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While surfing automatically conjures up images of camper vans parking up at pristine beaches, rolling waves and year-long Californian sunshine, there’s an unlikely location currently aiming to take a seat at the surfing’s top table. This isn’t Hawaii, Biarritz, Bali, or any number of Sydney’s beaches, it’s North Korea.
The relative privacy and insular nature of the Democratic People’s Republic of Korea (DPRK) lends itself to rumors and conspiracy theories, but the reality can be somewhat different. There are examples of its tourism industry and attraction that suggest otherwise. In April, 2,000 runners took to the streets to run the Pyongyang Marathon and nearly half of those participating were foreigners.
Shane Horan, who ran in the Pyongyang Marathon this year said: “It’s not a country of mindless brainwashed followers. It’s a living, breathing, emotional land full of people with hopes and dreams just like you and me.”
Surfing, it appears, is experiencing a similar transition. Surf North Korea openly promotes surfing culture on their website, inviting tourists to sample their waves with the strap line “The Democratic People’s Republic of Korea is now open to all surfers!” Set up by Andrea Lee and Nicola Zanella, the pair organize surf packages and offer lessons along the miles and miles of deserted, untapped beautiful beaches — a far cry from the packed waves of popular surf spots around the world, with every surfer worth their salt trying to catch the same wave. The DPRK has long coastlines on both its west and east flanks, with the west facing the Yellow Sea and the east up against the Sea of Japan.
The similarity between surfing and the marathon is no coincidence. Lee told the BBC, shortly after setting up Surf North Korea, “We are always looking to diversify our tour offerings to give travelers unique ways to experience North Korea. We are also big proponents of sports tourism; our past tours included skiing and running in the Pyongyang Marathon and that allowed our tourists the greatest interaction with locals.”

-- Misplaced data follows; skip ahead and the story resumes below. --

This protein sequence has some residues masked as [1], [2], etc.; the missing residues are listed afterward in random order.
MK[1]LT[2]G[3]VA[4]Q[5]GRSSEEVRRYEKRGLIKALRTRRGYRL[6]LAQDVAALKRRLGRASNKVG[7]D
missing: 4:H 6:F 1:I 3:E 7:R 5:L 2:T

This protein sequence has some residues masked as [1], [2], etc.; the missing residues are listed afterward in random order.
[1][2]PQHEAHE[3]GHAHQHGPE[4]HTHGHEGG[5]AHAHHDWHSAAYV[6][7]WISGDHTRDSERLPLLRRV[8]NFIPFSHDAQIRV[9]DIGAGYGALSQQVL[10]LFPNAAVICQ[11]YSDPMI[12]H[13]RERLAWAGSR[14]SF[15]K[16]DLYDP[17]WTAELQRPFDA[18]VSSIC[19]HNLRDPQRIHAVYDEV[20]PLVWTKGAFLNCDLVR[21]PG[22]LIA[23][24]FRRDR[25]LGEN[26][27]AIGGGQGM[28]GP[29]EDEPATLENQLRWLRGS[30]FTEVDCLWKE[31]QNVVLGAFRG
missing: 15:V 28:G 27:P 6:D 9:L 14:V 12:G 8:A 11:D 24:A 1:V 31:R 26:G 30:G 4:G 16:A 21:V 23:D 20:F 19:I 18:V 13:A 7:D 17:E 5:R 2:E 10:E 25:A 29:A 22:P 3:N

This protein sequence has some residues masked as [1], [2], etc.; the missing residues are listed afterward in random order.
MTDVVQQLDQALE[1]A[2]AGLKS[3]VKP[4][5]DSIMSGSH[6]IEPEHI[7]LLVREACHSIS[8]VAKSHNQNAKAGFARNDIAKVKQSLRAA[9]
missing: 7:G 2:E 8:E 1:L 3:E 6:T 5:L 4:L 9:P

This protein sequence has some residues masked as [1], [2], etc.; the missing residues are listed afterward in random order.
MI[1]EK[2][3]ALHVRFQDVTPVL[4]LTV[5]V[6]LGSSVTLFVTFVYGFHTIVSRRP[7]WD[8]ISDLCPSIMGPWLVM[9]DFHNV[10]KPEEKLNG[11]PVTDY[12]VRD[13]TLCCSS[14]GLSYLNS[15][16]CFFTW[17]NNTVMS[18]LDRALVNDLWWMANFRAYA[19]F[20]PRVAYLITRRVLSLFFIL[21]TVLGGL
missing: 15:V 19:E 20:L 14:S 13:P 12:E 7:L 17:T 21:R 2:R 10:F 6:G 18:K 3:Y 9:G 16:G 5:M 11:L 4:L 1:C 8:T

The caveat to this scheme is the fact that Surf North Korea was set up and run by non North Koreans (although Lee is Korean-American). It does, however, employ local surfers within the team. In addition to the organization, the country’s tourism website also promotes surfing as an attraction.
With Lee and Zanella setting up more than two years ago, the idea of the DPRK as a surf destination isn’t necessarily new, but a quick glance through online sources shows there are very few options aside from their own surf school.
A recently launched site which has an incredibly similar tone to the aforementioned website above, encourages people to “check out beaches on the east coast, including the Majon Bathing Beach, where ‘surfing has come into vogue among tourists’ for its favorable conditions and clean water.”
Through this site you can’t actually book anything however, but it does point readers in the direction of … Surf North Korea. Clearly there is a concerted effort to promote surfing and harvest a culture, but without greater numbers it will struggle. In other more accessible locations around the world surfers can simply rock up and give it a go. While the DPRK may not be the monstrous villain some may claim, popping off there for a holiday, surfboard in tow, remains testing.
Is visiting one of the most isolated and autocratic states in the world for a good surfing trip worth the potential risks? While the United States warns its citizens not to travel to the DPRK, Britain doesn’t. The Foreign and Commonwealth Office does advise to travel there as part of an organized tour or group, and to follow their advice and instructions throughout, but it doesn’t actively discourage potential tourists and ask them to avoid it.
The obvious attraction, and something that is clearly not restricted to surfing alone, is the allure of the mysterious. Whether it’s hikers in search of a new mountain, skaters looking for new bowls or skiers in search of fresh snow, the empty waves waiting to be ridden will be a huge pull to large parts of the surfing community. Much will depend on how good the surf actually is in North Korea, and whether the logistical hassle (assuming it exists) in getting there and staying there is worth it.